Aloha veteran proud to share Vietnam experience at traveling memorial exhibit

by: JAIME VALDEZ - Vietnam veteran Al Herrera will speak at closing ceremonies of the traveling Vietnam Memorial Wall on Monday at Skyline cemetery.It was Aug. 12, 1969, on a hillside near the Cambodian border in Loc Nanh, Vietnam, when U.S. Army 1st Sgt. Al Herrera found himself under intense enemy fire.

Hit by shrapnel under his right arm, chest, abdomen and legs, the veteran recalls being too concerned about the welfare of his fellow Charlie Company soldiers to be properly frightened.

“I got behind a tree with bullets flying by my head. It was the most scared I’ve ever been,” he admits. “But I was on my own. I knew no one was going to help me. I wasn’t going to stay there no matter what. I was ducking when I could. Other than that, I wasn’t scared because there was so much to do.”

Eventually leading his troops to an evacuation zone, Herrera finally succumbed to blood loss and shock and was flown by helicopter to a military hospital.

Post-Veterans Day event

What: Closing ceremonies for final Oregon visit of the Dignity Memorial Vietnam Wall

Where: Skyline Memorial Gardens, 4101 S.W. Skyline Blvd., Portland

When: Monday, Nov. 12, 2 p.m.

More information: Visit, or call Kimberly Morley at 503-292-6611

The Washington County resident received a Purple Heart at the time for his heroism under fire. Just a year ago, he was invited to Gov. John Kitzhaber’s office to receive a belated Silver Star award. And his honors continue as Herrera was invited to speak on Monday, Nov. 12, at 2 p.m. at closing ceremonies for the traveling Dignity Memorial Vietnam Wall at Skyline Memorial Gardens, 4101 S.W. Skyline Blvd., Portland.

A three-quarter-scale replica of the Vietnam Memorial Wall in Washington, D.C, the traveling wall will be in the Portland area for several Veterans Day events today (Thursday) through Monday. Inscribed on the wall are the names of more than 58,000 soldiers who died or remain missing in the Vietnam War, a conflict that spans the 1950s to the ’70s.

Honoring service

Herrera, 79, who moved to the Beaverton-Aloha area from San Francisco in 1995, says he likes the idea of participating in any event connected to the memorial wall. The memorial contains the names of several fallen soldiers from Herrera’s Bandido Charlie Company of the U.S. Army 16th Infantry Regiment.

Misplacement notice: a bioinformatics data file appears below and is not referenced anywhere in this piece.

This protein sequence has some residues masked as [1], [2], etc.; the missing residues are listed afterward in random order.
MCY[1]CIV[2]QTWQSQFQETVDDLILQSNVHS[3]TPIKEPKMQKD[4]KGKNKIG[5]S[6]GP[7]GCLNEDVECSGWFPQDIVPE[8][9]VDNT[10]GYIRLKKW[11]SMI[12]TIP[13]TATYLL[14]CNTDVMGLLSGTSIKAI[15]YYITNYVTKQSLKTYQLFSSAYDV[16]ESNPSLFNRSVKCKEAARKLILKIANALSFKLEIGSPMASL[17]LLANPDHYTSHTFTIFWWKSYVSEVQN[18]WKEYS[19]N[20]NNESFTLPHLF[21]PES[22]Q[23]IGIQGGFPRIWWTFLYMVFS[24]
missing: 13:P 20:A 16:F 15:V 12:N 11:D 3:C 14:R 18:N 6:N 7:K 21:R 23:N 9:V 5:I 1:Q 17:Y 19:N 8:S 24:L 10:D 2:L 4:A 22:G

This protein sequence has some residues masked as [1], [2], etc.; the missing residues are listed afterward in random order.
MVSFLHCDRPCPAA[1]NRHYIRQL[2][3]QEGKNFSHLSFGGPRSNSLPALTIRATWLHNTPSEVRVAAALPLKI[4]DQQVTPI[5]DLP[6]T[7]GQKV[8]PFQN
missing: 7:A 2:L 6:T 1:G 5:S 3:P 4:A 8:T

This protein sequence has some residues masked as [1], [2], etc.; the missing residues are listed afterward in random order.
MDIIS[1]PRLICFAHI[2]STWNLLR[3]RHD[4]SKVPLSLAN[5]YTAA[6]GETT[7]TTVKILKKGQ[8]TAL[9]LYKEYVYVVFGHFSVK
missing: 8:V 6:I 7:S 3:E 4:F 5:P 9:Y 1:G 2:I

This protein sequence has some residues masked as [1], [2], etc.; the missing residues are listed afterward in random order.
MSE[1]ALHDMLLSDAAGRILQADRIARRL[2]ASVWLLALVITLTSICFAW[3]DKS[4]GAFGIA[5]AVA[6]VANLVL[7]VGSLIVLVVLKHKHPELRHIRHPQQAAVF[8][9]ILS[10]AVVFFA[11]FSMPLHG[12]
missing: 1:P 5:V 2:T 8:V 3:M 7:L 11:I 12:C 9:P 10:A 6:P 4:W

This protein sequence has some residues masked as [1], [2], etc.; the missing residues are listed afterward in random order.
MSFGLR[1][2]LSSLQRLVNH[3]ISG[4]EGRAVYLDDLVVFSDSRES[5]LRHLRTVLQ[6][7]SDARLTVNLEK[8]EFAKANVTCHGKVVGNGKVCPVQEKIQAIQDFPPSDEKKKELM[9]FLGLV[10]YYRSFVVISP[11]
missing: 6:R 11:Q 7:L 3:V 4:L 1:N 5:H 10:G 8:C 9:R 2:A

“I feel honored to speak at the ceremony,” he says. “I’m a Vietnam veteran, so that wall means as much to me as anyone. I have about 25 men on that wall. It’s for those men I’m going to be there.”

Drafted in June 1955 in the aftermath of the Korean War, Herrera learned to like aspects of military life. He was sent to language school in Turkey and got involved with intelligence operations. In 1966, as the Vietnam conflict was rapidly escalating, Herrera left his base at Fort Gordon, Ga., for language training at San Francisco’s Presidio Army base before heading to Southeast Asia.

Aware of the growing controversies back home surrounding Vietnam and the draft, Herrera didn’t much question his mission.

“They say you go, and you go,” he said. “I was there to do a job and left.”

Although Herrera remains pragmatic about his role in Vietnam, he is calmly philosophical on the topic of politically based warfare.

“War in general is not a good thing,” he says. “Nobody likes it. Only certain people suffer — the ones that fight and their families. Politicians and corporate chiefs, they don’t suffer. It has no effect on them whatsoever. They use it as a tool to advance their careers. That’s my feelings.”

Staying in touch

When bullets stopped flying, however, Herrera continued to find fulfillment in military life. He retired from the U.S. Army in October 1976 while stationed at the Presidio. Herrera went on to work for the U.S. Postal Service and finally in the private sector with Consolidated Freightways.

Now happily retired and living with Betty, his third wife, in their home west of Aloha, Herrera stays involved with veterans’ organizations and attends regular reunions with the survivors of the Bandido Charlie Company.

“We’ve all become family,” he says of his fellow vets. “We all relate the same way, to the war and our families and everything. Some who went over there and had not had a shot fired at them can’t go through the same emotional feelings we do.”

Betty Herrera, Al’s wife of 16 years, says she’s thrilled her husband is involved with the traveling memorial wall.

“I think it’s been very helpful for many soldiers, Marines, all of them, especially those not able to go to the one in (Washington) D.C.,” she says. “When we were there, when people go to the wall, it’s like going to church.”

Aware of growing numbers of Baby Boomers who falsely, but proudly, claim to have fought in Vietnam, Herrera believes the perception of the devastating conflict continues to evolve.

“Everyone wants to be a Vietnam veteran,” he says. “I don’t know why. The Vietnam War isn’t such an enigma anymore.”

Not that he’ll ever forget how close it came to costing him his life.

“I left a little bit of blood back there,” he says.

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